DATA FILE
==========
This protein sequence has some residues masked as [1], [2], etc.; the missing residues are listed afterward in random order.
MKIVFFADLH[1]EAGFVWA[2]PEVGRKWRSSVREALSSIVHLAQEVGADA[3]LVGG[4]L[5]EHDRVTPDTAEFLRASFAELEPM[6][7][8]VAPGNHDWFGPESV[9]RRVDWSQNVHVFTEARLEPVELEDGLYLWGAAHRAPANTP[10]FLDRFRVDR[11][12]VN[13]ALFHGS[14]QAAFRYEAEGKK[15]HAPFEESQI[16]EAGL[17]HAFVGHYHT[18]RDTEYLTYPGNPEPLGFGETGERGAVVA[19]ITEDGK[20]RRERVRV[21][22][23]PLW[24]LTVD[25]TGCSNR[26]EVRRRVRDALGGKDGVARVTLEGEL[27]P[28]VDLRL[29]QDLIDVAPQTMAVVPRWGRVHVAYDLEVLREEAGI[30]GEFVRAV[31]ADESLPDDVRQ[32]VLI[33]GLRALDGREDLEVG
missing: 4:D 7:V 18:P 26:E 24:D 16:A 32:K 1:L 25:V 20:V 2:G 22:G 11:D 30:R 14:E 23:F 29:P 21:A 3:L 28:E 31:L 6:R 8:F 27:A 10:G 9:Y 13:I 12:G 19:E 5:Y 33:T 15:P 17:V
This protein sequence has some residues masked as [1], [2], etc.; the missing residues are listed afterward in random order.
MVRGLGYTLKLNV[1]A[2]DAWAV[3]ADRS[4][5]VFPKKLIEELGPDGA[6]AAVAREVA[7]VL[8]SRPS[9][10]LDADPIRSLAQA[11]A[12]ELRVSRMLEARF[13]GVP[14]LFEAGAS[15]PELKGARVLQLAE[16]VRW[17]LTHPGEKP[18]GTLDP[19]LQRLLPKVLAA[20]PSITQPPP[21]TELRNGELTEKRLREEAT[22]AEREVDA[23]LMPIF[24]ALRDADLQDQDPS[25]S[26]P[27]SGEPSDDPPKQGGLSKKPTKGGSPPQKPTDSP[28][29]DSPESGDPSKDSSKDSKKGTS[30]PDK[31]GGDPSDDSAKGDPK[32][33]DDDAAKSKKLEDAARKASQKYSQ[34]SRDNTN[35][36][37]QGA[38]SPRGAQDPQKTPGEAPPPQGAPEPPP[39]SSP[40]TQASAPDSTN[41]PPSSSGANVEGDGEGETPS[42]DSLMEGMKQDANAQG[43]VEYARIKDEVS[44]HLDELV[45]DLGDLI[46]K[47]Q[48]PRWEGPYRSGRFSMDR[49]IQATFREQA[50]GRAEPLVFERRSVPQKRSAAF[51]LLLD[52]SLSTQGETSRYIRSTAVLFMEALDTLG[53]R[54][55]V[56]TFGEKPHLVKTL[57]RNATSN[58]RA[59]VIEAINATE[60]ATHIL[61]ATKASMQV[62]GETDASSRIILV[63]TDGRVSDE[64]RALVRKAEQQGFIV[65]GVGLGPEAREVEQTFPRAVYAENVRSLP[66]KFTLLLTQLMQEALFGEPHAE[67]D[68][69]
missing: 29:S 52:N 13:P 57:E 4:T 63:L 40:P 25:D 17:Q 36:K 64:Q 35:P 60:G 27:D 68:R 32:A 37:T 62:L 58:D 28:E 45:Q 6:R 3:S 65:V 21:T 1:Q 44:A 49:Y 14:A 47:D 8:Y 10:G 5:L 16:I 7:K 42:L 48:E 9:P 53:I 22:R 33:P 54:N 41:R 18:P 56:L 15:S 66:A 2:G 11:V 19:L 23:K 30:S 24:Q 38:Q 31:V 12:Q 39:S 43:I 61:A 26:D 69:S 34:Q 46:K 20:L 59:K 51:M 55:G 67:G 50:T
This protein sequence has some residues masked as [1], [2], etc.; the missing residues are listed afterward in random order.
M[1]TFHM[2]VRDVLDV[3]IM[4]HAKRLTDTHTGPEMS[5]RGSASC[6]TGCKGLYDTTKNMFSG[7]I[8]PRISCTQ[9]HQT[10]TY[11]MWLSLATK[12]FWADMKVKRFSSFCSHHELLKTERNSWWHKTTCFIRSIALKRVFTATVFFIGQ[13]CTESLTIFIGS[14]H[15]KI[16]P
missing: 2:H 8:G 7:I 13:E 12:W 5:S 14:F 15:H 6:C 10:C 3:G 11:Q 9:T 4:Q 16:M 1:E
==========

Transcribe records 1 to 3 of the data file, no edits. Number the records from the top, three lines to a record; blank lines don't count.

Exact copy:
This protein sequence has some residues masked as [1], [2], etc.; the missing residues are listed afterward in random order.
MKIVFFADLH[1]EAGFVWA[2]PEVGRKWRSSVREALSSIVHLAQEVGADA[3]LVGG[4]L[5]EHDRVTPDTAEFLRASFAELEPM[6][7][8]VAPGNHDWFGPESV[9]RRVDWSQNVHVFTEARLEPVELEDGLYLWGAAHRAPANTP[10]FLDRFRVDR[11][12]VN[13]ALFHGS[14]QAAFRYEAEGKK[15]HAPFEESQI[16]EAGL[17]HAFVGHYHT[18]RDTEYLTYPGNPEPLGFGETGERGAVVA[19]ITEDGK[20]RRERVRV[21][22][23]PLW[24]LTVD[25]TGCSNR[26]EVRRRVRDALGGKDGVARVTLEGEL[27]P[28]VDLRL[29]QDLIDVAPQTMAVVPRWGRVHVAYDLEVLREEAGI[30]GEFVRAV[31]ADESLPDDVRQ[32]VLI[33]GLRALDGREDLEVG
missing: 4:D 7:V 18:P 26:E 24:D 16:A 32:K 1:L 25:V 20:V 2:G 22:G 11:D 30:R 14:E 23:F 29:P 21:A 3:L 28:E 31:L 6:R 8:F 27:A 10:G 9:Y 13:I 12:G 19:E 5:Y 33:T 15:P 17:V
This protein sequence has some residues masked as [1], [2], etc.; the missing residues are listed afterward in random order.
MVRGLGYTLKLNV[1]A[2]DAWAV[3]ADRS[4][5]VFPKKLIEELGPDGA[6]AAVAREVA[7]VL[8]SRPS[9][10]LDADPIRSLAQA[11]A[12]ELRVSRMLEARF[13]GVP[14]LFEAGAS[15]PELKGARVLQLAE[16]VRW[17]LTHPGEKP[18]GTLDP[19]LQRLLPKVLAA[20]PSITQPPP[21]TELRNGELTEKRLREEAT[22]AEREVDA[23]LMPIF[24]ALRDADLQDQDPS[25]S[26]P[27]SGEPSDDPPKQGGLSKKPTKGGSPPQKPTDSP[28][29]DSPESGDPSKDSSKDSKKGTS[30]PDK[31]GGDPSDDSAKGDPK[32][33]DDDAAKSKKLEDAARKASQKYSQ[34]SRDNTN[35][36][37]QGA[38]SPRGAQDPQKTPGEAPPPQGAPEPPP[39]SSP[40]TQASAPDSTN[41]PPSSSGANVEGDGEGETPS[42]DSLMEGMKQDANAQG[43]VEYARIKDEVS[44]HLDELV[45]DLGDLI[46]K[47]Q[48]PRWEGPYRSGRFSMDR[49]IQATFREQA[50]GRAEPLVFERRSVPQKRSAAF[51]LLLD[52]SLSTQGETSRYIRSTAVLFMEALDTLG[53]R[54][55]V[56]TFGEKPHLVKTL[57]RNATSN[58]RA[59]VIEAINATE[60]ATHIL[61]ATKASMQV[62]GETDASSRIILV[63]TDGRVSDE[64]RALVRKAEQQGFIV[65]GVGLGPEAREVEQTFPRAVYAENVRSLP[66]KFTLLLTQLMQEALFGEPHAE[67]D[68][69]
missing: 29:S 52:N 13:P 57:E 4:T 63:L 40:P 25:D 17:Q 36:K 64:Q 35:P 60:G 27:D 68:R 32:A 37:T 62:L 58:D 28:E 45:Q 6:R 3:S 65:V 21:T 1:Q 44:A 49:Y 14:A 47:D 8:Y 10:G 5:L 16:I 7:K 42:L 48:E 9:P 53:I 22:R 33:P 54:N 41:R 18:P 56:L 15:S 66:A 2:G 11:V 19:L 23:K 30:S 24:Q 38:Q 31:V 12:Q 39:S 43:I 61:A 26:D 69:S 34:Q 46:K 20:L 59:K 51:M 55:G 67:G 50:T
This protein sequence has some residues masked as [1], [2], etc.; the missing residues are listed afterward in random order.
M[1]TFHM[2]VRDVLDV[3]IM[4]HAKRLTDTHTGPEMS[5]RGSASC[6]TGCKGLYDTTKNMFSG[7]I[8]PRISCTQ[9]HQT[10]TY[11]MWLSLATK[12]FWADMKVKRFSSFCSHHELLKTERNSWWHKTTCFIRSIALKRVFTATVFFIGQ[13]CTESLTIFIGS[14]H[15]KI[16]P
missing: 2:H 8:G 7:I 13:E 12:W 5:S 14:F 15:H 6:C 10:C 3:G 11:Q 9:T 4:Q 16:M 1:E